In 1999, after seeing the bronze statue, Bird Girl, in the movie, Midnight in the Garden of Good and Evil, I was struck by its ethereal presence. Here was this simple sculpture of a girl in a simple dress, holding up a plate in each hand in Savannah, Georgia. It evoked longing and magic.
Meanwhile, I was in Chicago longing to be a writing professor, a famous poet. My dreams seemed within reach. After I finished college, I went on to graduate school.
While in grad school, I didn’t thrive as much as I did in college. I was going through a depressive episode. My psychiatrist at the time was afraid that I wouldn’t graduate. This scared me, and I finished an entire collection of poetry (or thesis) that I had to defend in front of a committee, which was required to graduate.
After graduation I was eager to begin my career as a professor. Unfortunately, there was a glut of candidates looking for very few job openings. I taught part-time at several different schools, then the Breakdown happened. I’ve been on disability ever since.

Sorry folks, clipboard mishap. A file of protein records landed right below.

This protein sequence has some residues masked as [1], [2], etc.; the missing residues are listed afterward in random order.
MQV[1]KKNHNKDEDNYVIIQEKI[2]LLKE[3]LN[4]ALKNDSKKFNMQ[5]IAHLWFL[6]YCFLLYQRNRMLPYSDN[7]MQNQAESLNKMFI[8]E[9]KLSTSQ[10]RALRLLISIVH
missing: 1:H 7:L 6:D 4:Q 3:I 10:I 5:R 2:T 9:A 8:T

My dreams were dashed.
That chapter of my life began in 1999. Twenty years later, this past March, I saw for the first time, the Bird Girl at the museum where she’s located. Because of her new home, photographs of her don’t give off as much of a dreamy quality the way it did when she was at Bonaventure Cemetery. Instead of being surrounded by tall, live oaks and other grave markers, her new backdrop overlooks the floor below and part of the ceiling. But she’s still standing.
And I’m still standing, too. I no longer harbor hopes of becoming a professor/famous poet. I don’t know what I’m going to be or what will be. I know I’ll continue to stand.
Is there a piece of artwork that speaks to you?